Companies that pay dividends are using it as an incentive for investors. Investors like it when they have guaranteed returns, which dividends are. A good company will only increase its dividend over time so that you will receive greater guaranteed returns.

Dividends are a fantastic supplement to growth. You can generate returns through dividend payouts even if a stock isn’t growing quickly. Even a 2% dividend yield can cover inflation for the year so that your growth returns aren’t knocked down.

The most powerful aspect of dividends is dividend reinvestment. Dividend reinvestment programs, or DRIP, are available at most brokerages. DRIP will reinvest your dividends into the company that paid them to you.

This removes the temptation to withdraw dividends and automatically increases your number of company shares over time. Even if you don’t deposit another dollar to invest, you will purchase more of the company over time through its dividends.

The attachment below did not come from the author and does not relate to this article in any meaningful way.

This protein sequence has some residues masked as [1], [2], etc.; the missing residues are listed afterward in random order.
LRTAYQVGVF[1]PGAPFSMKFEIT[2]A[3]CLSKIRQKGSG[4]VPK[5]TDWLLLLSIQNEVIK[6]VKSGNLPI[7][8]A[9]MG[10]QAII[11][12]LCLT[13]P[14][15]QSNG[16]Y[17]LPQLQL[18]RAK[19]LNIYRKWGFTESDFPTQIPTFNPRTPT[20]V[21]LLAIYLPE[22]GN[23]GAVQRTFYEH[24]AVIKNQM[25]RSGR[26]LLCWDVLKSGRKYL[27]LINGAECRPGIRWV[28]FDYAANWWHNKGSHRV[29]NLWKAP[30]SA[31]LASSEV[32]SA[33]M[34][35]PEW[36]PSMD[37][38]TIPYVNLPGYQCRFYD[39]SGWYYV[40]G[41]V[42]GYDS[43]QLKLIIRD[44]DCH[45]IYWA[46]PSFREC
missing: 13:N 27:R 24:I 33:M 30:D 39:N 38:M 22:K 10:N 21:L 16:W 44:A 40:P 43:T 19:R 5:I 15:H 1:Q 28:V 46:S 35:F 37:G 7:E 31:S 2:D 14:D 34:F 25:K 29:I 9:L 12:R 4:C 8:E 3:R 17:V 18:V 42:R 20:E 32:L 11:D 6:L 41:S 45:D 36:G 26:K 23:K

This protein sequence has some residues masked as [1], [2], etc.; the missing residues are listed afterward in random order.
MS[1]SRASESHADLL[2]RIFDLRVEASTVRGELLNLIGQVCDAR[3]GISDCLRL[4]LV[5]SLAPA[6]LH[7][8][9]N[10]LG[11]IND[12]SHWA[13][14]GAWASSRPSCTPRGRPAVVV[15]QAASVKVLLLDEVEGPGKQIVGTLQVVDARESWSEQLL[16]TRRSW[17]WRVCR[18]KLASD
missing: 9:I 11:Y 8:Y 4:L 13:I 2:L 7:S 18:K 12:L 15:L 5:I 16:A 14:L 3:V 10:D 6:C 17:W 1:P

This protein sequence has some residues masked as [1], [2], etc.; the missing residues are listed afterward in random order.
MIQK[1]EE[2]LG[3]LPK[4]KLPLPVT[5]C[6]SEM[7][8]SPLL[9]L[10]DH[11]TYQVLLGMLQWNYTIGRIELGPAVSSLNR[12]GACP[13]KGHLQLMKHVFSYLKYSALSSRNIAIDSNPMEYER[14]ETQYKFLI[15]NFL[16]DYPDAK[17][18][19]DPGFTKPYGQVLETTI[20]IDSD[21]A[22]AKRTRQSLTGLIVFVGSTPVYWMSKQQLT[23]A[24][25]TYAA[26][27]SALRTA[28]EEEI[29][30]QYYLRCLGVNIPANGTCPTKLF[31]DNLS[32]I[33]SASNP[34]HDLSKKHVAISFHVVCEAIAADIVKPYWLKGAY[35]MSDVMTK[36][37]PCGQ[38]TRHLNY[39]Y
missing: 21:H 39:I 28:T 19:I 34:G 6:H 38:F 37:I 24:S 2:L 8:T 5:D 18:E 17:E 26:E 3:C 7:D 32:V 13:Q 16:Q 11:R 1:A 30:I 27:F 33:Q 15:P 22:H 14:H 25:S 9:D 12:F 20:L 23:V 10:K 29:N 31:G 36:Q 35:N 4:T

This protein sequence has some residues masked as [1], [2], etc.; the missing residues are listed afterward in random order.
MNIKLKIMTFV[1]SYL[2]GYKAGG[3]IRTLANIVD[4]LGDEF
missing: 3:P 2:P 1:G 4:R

Stock Market Behavior

Photo by Tech Daily on Unsplash

What Makes the Stock Market Fluctuate?

The stock market fluctuates due to thousands of factors. These include investors’ outlook, America’s prosperity, global prosperity, inflation, unemployment, companies’ performance, and many others. These factors can never be predicted – at best, educated guesses can be made.

At its core, fluctuations are caused by stocks’ buying and selling, or trading. If a stock is widely sold off due to fear, its share price will drop. Conversely, if a stock is widely bought due to hope, its share price will increase. This buying and selling could be caused by anything that affects an investor’s trust and outlook of a stock or the market.

You constantly hear people talking about the stock market. It’s up one day and down the next. The outlook is excellent one day, and we may be in a recession the next. This is because there are so many factors to keep track of and predict, and so much of the market reacts to news as they get it.